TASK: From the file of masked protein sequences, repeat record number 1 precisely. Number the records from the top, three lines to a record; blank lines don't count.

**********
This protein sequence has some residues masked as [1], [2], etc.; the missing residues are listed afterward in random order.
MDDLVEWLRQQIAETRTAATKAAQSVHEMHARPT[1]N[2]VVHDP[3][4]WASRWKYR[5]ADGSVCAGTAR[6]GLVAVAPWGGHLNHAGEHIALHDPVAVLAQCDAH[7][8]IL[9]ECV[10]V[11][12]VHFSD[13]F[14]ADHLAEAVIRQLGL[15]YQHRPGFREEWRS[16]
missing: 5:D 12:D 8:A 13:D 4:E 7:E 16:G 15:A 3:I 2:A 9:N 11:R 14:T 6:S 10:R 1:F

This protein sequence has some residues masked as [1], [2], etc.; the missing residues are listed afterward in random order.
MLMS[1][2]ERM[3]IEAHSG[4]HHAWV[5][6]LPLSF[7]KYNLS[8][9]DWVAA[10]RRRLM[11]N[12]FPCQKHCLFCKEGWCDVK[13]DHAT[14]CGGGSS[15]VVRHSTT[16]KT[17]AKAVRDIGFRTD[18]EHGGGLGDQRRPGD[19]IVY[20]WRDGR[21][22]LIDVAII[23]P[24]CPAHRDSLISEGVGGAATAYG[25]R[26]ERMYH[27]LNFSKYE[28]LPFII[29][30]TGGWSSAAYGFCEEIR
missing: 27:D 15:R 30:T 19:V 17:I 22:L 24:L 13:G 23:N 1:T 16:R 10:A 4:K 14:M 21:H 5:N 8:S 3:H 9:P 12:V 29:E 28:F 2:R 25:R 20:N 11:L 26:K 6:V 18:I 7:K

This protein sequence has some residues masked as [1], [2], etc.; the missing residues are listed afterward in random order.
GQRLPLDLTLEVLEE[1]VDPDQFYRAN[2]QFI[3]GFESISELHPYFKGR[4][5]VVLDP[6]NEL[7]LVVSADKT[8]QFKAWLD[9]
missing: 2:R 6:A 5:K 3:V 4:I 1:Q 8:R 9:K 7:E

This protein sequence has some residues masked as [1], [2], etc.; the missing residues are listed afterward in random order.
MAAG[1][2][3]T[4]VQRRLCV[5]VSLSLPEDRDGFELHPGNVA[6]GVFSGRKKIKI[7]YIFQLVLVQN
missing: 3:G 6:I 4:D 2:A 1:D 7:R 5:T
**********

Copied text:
This protein sequence has some residues masked as [1], [2], etc.; the missing residues are listed afterward in random order.
MDDLVEWLRQQIAETRTAATKAAQSVHEMHARPT[1]N[2]VVHDP[3][4]WASRWKYR[5]ADGSVCAGTAR[6]GLVAVAPWGGHLNHAGEHIALHDPVAVLAQCDAH[7][8]IL[9]ECV[10]V[11][12]VHFSD[13]F[14]ADHLAEAVIRQLGL[15]YQHRPGFREEWRS[16]
missing: 5:D 12:D 8:A 13:D 4:E 7:E 16:G 15:A 3:I 2:A 9:N 11:R 14:T 6:S 10:R 1:F